Structure and Function of Protein-Based Edible Films and Coatings

  • Kirsten Dangaran
  • Peggy M. Tomasula
  • Phoebe Qi


Research and development on films and coatings made from various agricultural proteins has been conducted over the past 20 years, but is of heightened interest, due to the demand for environmentally-friendly, renewable replacements for petroleum-based polymeric materials and plastics. To address this demand, films and coatings have been made from renewable resources, such as casein, whey, soy, corn zein, collagen, wheat gluten, keratin and egg albumen. Those made from agricultural proteins create new outlets for agricultural products, byproducts and waste streams, all of which can positively impact the economics of food processes.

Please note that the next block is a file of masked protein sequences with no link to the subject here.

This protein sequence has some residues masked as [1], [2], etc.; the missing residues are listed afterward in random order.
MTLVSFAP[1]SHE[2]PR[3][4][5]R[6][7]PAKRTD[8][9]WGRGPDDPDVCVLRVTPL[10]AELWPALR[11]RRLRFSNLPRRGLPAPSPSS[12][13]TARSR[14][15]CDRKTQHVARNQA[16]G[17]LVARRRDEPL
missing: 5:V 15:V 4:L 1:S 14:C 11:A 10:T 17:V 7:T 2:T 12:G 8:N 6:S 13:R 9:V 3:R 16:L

Due to casein’s ability to form water-resistant films, it was used for hundreds of years in paints and coatings (Gettens and Stout 1984). In the late nineteenth century, casein was converted into a hard plastic material by cross-linking it with formaldehyde. A patent for this technology was issued to Adolf Spitteler in Bavaria (Brother 1940), and it was used for the manufacture of products, such as buttons, umbrella handles, small boxes and pen cases.


Whey Protein Protein Chain Water Vapor Permeability Modify Atmosphere Packaging Wheat Gluten 
These keywords were added by machine and not by the authors. This process is experimental and the keywords may be updated as the learning algorithm improves.


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Copyright information

© Springer Science+Business Media, LLC 2009

Authors and Affiliations

  • Kirsten Dangaran
    • 1
  • Peggy M. Tomasula
    • 1
  • Phoebe Qi
    • 1
  1. 1.Dairy Processing and Product Research, Eastern Regional Research Center, ARSUSDA

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